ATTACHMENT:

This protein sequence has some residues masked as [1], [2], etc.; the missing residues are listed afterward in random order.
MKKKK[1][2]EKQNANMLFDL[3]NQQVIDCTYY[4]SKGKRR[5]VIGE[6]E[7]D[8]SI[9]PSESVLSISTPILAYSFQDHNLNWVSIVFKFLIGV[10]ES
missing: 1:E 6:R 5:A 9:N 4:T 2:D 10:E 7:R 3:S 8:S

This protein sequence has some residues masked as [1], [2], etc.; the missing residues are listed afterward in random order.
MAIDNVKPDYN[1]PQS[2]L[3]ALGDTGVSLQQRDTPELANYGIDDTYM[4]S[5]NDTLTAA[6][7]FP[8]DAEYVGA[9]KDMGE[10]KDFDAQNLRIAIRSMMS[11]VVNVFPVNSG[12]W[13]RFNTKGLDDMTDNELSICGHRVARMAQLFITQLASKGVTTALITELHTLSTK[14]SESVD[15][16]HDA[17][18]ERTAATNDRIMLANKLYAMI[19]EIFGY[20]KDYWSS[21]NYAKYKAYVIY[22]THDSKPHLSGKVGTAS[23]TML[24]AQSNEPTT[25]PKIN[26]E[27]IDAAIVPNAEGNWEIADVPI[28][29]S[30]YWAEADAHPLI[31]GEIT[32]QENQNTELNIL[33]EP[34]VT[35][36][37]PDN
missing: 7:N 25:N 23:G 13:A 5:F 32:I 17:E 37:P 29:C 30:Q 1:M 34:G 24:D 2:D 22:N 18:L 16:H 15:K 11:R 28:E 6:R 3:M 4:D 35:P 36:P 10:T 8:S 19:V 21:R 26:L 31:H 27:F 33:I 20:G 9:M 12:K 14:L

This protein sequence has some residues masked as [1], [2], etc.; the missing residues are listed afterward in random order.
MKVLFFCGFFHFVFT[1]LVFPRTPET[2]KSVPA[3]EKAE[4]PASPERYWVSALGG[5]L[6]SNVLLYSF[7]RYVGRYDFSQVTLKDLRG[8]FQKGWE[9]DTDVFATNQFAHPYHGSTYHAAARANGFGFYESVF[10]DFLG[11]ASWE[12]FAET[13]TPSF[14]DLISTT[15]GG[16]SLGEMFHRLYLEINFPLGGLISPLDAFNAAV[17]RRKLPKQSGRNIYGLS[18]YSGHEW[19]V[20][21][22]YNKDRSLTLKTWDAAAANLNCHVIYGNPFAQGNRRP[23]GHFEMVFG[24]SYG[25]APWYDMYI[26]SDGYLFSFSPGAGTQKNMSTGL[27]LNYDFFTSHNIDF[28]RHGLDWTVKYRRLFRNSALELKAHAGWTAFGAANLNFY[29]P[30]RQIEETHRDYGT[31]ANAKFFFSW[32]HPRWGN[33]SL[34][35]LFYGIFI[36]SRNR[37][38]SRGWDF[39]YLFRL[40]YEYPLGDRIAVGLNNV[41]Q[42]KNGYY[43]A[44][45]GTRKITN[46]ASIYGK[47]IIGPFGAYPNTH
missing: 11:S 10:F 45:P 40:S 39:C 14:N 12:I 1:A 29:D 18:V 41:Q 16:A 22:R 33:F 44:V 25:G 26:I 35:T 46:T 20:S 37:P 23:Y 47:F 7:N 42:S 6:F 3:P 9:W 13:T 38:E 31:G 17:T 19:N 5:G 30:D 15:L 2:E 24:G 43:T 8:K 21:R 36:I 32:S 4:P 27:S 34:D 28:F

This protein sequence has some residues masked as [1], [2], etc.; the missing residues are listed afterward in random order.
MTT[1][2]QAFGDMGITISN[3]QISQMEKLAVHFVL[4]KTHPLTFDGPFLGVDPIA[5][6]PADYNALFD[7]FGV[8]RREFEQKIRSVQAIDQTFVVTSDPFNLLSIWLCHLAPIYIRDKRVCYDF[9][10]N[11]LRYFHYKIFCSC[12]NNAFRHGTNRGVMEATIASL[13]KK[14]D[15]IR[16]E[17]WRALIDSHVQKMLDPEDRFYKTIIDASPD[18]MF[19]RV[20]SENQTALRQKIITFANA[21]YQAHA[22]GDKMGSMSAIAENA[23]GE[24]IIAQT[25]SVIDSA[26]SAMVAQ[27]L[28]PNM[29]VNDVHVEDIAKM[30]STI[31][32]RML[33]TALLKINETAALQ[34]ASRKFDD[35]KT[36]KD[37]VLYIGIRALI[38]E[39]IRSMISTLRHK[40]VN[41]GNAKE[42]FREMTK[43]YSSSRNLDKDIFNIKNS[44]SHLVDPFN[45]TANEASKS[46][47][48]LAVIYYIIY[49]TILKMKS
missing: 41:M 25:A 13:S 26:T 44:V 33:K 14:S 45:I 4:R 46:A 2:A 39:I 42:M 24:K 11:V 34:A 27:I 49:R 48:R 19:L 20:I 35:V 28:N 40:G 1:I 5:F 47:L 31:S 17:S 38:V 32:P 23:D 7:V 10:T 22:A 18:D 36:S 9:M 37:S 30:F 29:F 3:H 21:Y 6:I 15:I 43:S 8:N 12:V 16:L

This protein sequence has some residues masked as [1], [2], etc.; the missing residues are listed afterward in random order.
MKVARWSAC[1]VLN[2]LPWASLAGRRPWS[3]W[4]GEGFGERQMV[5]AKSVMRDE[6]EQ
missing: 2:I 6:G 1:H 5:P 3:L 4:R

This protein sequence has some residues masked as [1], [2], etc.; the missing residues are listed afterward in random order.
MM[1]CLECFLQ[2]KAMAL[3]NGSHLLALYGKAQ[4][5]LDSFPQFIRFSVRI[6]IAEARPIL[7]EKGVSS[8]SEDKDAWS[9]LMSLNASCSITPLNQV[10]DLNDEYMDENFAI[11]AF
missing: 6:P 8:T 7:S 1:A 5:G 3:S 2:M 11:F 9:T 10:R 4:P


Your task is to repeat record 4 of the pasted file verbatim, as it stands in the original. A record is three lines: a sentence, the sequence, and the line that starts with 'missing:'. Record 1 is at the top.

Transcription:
This protein sequence has some residues masked as [1], [2], etc.; the missing residues are listed afterward in random order.
MTT[1][2]QAFGDMGITISN[3]QISQMEKLAVHFVL[4]KTHPLTFDGPFLGVDPIA[5][6]PADYNALFD[7]FGV[8]RREFEQKIRSVQAIDQTFVVTSDPFNLLSIWLCHLAPIYIRDKRVCYDF[9][10]N[11]LRYFHYKIFCSC[12]NNAFRHGTNRGVMEATIASL[13]KK[14]D[15]IR[16]E[17]WRALIDSHVQKMLDPEDRFYKTIIDASPD[18]MF[19]RV[20]SENQTALRQKIITFANA[21]YQAHA[22]GDKMGSMSAIAENA[23]GE[24]IIAQT[25]SVIDSA[26]SAMVAQ[27]L[28]PNM[29]VNDVHVEDIAKM[30]STI[31][32]RML[33]TALLKINETAALQ[34]ASRKFDD[35]KT[36]KD[37]VLYIGIRALI[38]E[39]IRSMISTLRHK[40]VN[41]GNAKE[42]FREMTK[43]YSSSRNLDKDIFNIKNS[44]SHLVDPFN[45]TANEASKS[46][47][48]LAVIYYIIY[49]TILKMKS
missing: 41:M 25:A 13:S 26:T 44:V 33:K 14:S 45:I 4:R 46:A 2:A 39:I 42:M 24:K 11:V 34:A 27:I 49:R 48:R 19:L 20:I 35:V 28:N 40:G 1:I 5:F 47:L 31:S 17:S 38:V 32:P 23:D 7:V 10:T 22:A 18:D 36:S 9:M 37:S 30:F 29:F 3:H 21:Y 6:I 15:I 43:S 8:N 12:V 16:L